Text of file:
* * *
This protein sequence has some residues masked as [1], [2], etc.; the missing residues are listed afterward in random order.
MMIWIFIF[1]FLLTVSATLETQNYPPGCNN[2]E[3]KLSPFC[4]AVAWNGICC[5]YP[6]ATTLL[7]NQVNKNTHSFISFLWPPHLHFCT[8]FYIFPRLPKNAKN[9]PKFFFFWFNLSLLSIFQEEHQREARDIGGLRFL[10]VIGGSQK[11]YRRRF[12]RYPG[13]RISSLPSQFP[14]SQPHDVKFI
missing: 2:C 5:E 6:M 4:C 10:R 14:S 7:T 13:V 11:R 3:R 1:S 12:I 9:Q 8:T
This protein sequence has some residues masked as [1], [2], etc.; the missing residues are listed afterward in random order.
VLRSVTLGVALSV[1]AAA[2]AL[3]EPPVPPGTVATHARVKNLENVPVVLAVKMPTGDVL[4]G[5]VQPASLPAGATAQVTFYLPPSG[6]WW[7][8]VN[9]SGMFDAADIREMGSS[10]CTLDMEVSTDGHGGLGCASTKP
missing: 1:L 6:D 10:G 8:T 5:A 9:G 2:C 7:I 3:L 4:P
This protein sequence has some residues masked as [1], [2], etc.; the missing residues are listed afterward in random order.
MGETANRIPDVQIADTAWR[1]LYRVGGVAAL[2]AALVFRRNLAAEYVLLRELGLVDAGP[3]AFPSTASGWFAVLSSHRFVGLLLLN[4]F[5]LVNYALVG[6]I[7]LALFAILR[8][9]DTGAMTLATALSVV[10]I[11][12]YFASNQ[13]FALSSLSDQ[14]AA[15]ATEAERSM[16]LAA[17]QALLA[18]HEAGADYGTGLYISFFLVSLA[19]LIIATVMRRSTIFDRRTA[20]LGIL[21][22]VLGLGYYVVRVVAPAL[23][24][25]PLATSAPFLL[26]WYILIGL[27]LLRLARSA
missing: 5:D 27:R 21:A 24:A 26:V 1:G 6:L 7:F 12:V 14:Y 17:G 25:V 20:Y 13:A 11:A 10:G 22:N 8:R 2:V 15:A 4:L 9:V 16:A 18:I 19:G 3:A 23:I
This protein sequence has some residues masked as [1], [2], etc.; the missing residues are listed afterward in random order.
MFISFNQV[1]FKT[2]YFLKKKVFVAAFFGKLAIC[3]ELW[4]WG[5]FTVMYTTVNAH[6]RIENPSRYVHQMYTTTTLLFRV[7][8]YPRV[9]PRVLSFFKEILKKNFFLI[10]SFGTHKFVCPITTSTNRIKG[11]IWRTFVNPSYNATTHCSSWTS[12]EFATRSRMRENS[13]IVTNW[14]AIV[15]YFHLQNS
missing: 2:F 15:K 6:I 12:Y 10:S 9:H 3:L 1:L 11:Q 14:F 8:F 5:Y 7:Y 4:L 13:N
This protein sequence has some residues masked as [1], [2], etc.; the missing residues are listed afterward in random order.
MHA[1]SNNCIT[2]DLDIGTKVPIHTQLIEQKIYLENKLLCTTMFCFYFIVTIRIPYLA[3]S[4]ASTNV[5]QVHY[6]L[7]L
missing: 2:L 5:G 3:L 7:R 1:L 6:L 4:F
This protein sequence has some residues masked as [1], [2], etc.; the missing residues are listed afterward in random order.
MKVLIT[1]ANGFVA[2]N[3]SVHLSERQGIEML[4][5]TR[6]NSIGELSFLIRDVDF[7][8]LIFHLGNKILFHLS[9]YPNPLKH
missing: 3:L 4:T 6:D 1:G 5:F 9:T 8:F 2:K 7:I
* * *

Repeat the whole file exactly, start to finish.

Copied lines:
This protein sequence has some residues masked as [1], [2], etc.; the missing residues are listed afterward in random order.
MMIWIFIF[1]FLLTVSATLETQNYPPGCNN[2]E[3]KLSPFC[4]AVAWNGICC[5]YP[6]ATTLL[7]NQVNKNTHSFISFLWPPHLHFCT[8]FYIFPRLPKNAKN[9]PKFFFFWFNLSLLSIFQEEHQREARDIGGLRFL[10]VIGGSQK[11]YRRRF[12]RYPG[13]RISSLPSQFP[14]SQPHDVKFI
missing: 2:C 5:E 6:M 4:C 10:R 14:S 7:T 13:V 11:R 3:R 1:S 12:I 9:Q 8:T
This protein sequence has some residues masked as [1], [2], etc.; the missing residues are listed afterward in random order.
VLRSVTLGVALSV[1]AAA[2]AL[3]EPPVPPGTVATHARVKNLENVPVVLAVKMPTGDVL[4]G[5]VQPASLPAGATAQVTFYLPPSG[6]WW[7][8]VN[9]SGMFDAADIREMGSS[10]CTLDMEVSTDGHGGLGCASTKP
missing: 1:L 6:D 10:G 8:T 5:A 9:G 2:C 7:I 3:L 4:P
This protein sequence has some residues masked as [1], [2], etc.; the missing residues are listed afterward in random order.
MGETANRIPDVQIADTAWR[1]LYRVGGVAAL[2]AALVFRRNLAAEYVLLRELGLVDAGP[3]AFPSTASGWFAVLSSHRFVGLLLLN[4]F[5]LVNYALVG[6]I[7]LALFAILR[8][9]DTGAMTLATALSVV[10]I[11][12]YFASNQ[13]FALSSLSDQ[14]AA[15]ATEAERSM[16]LAA[17]QALLA[18]HEAGADYGTGLYISFFLVSLA[19]LIIATVMRRSTIFDRRTA[20]LGIL[21][22]VLGLGYYVVRVVAPAL[23][24][25]PLATSAPFLL[26]WYILIGL[27]LLRLARSA
missing: 5:D 27:R 21:A 24:A 26:V 1:G 6:L 7:F 12:V 14:Y 17:G 25:V 20:Y 13:A 11:A 10:G 22:N 8:R 2:V 15:A 4:L 9:V 16:A 18:I 19:G 3:A 23:I
This protein sequence has some residues masked as [1], [2], etc.; the missing residues are listed afterward in random order.
MFISFNQV[1]FKT[2]YFLKKKVFVAAFFGKLAIC[3]ELW[4]WG[5]FTVMYTTVNAH[6]RIENPSRYVHQMYTTTTLLFRV[7][8]YPRV[9]PRVLSFFKEILKKNFFLI[10]SFGTHKFVCPITTSTNRIKG[11]IWRTFVNPSYNATTHCSSWTS[12]EFATRSRMRENS[13]IVTNW[14]AIV[15]YFHLQNS
missing: 2:F 15:K 6:I 12:Y 10:S 9:H 3:L 1:L 11:Q 14:F 8:F 5:Y 7:Y 4:L 13:N
This protein sequence has some residues masked as [1], [2], etc.; the missing residues are listed afterward in random order.
MHA[1]SNNCIT[2]DLDIGTKVPIHTQLIEQKIYLENKLLCTTMFCFYFIVTIRIPYLA[3]S[4]ASTNV[5]QVHY[6]L[7]L
missing: 2:L 5:G 3:L 7:R 1:L 6:L 4:F
This protein sequence has some residues masked as [1], [2], etc.; the missing residues are listed afterward in random order.
MKVLIT[1]ANGFVA[2]N[3]SVHLSERQGIEML[4][5]TR[6]NSIGELSFLIRDVDF[7][8]LIFHLGNKILFHLS[9]YPNPLKH
missing: 3:L 4:T 6:D 1:G 5:F 9:T 8:F 2:K 7:I